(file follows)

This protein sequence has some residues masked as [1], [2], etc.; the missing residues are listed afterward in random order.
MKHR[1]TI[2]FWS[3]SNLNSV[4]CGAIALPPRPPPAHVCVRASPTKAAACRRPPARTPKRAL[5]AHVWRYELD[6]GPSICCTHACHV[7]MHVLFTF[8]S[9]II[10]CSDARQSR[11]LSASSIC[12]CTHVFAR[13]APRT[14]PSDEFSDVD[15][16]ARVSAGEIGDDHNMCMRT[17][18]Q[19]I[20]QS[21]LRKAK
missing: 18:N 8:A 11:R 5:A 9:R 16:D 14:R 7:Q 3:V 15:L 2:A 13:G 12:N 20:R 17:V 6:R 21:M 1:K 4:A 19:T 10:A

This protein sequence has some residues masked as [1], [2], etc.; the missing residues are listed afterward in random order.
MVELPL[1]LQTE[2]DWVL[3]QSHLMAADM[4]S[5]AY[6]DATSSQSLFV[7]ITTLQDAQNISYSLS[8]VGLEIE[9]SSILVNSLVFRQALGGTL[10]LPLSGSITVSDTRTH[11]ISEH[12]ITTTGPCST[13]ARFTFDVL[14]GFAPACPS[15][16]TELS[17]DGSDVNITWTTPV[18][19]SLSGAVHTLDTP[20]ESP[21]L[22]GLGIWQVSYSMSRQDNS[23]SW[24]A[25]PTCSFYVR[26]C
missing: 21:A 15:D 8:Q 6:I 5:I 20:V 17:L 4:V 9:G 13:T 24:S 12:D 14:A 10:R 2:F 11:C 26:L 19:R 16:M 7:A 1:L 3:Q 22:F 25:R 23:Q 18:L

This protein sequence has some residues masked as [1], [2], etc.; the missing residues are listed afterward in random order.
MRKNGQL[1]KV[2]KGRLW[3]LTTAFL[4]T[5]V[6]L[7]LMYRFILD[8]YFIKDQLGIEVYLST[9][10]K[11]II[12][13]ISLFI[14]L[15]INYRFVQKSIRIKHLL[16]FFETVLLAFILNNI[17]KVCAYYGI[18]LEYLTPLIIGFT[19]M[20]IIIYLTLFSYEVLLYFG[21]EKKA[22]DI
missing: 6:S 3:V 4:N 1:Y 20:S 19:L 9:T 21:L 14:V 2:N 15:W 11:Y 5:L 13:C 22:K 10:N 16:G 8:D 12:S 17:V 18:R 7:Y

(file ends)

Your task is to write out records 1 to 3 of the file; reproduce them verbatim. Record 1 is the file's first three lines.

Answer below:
This protein sequence has some residues masked as [1], [2], etc.; the missing residues are listed afterward in random order.
MKHR[1]TI[2]FWS[3]SNLNSV[4]CGAIALPPRPPPAHVCVRASPTKAAACRRPPARTPKRAL[5]AHVWRYELD[6]GPSICCTHACHV[7]MHVLFTF[8]S[9]II[10]CSDARQSR[11]LSASSIC[12]CTHVFAR[13]APRT[14]PSDEFSDVD[15][16]ARVSAGEIGDDHNMCMRT[17][18]Q[19]I[20]QS[21]LRKAK
missing: 18:N 8:A 11:R 5:A 9:R 16:D 14:R 7:Q 3:V 15:L 2:A 13:G 12:N 20:R 17:V 6:R 21:M 1:K 4:A 19:T 10:A

This protein sequence has some residues masked as [1], [2], etc.; the missing residues are listed afterward in random order.
MVELPL[1]LQTE[2]DWVL[3]QSHLMAADM[4]S[5]AY[6]DATSSQSLFV[7]ITTLQDAQNISYSLS[8]VGLEIE[9]SSILVNSLVFRQALGGTL[10]LPLSGSITVSDTRTH[11]ISEH[12]ITTTGPCST[13]ARFTFDVL[14]GFAPACPS[15][16]TELS[17]DGSDVNITWTTPV[18][19]SLSGAVHTLDTP[20]ESP[21]L[22]GLGIWQVSYSMSRQDNS[23]SW[24]A[25]PTCSFYVR[26]C
missing: 21:A 15:D 8:Q 6:I 5:I 20:V 17:L 4:V 9:G 13:T 24:S 12:D 14:A 10:R 2:F 11:C 26:L 19:R 16:M 7:A 1:L 3:Q 22:F 25:R 23:Q 18:L

This protein sequence has some residues masked as [1], [2], etc.; the missing residues are listed afterward in random order.
MRKNGQL[1]KV[2]KGRLW[3]LTTAFL[4]T[5]V[6]L[7]LMYRFILD[8]YFIKDQLGIEVYLST[9][10]K[11]II[12][13]ISLFI[14]L[15]INYRFVQKSIRIKHLL[16]FFETVLLAFILNNI[17]KVCAYYGI[18]LEYLTPLIIGFT[19]M[20]IIIYLTLFSYEVLLYFG[21]EKKA[22]DI
missing: 6:S 3:V 4:N 1:Y 20:S 19:L 9:T 21:L 14:V 2:N 15:W 11:Y 5:L 13:C 22:K 10:N 16:G 8:D 12:S 17:V 18:R 7:Y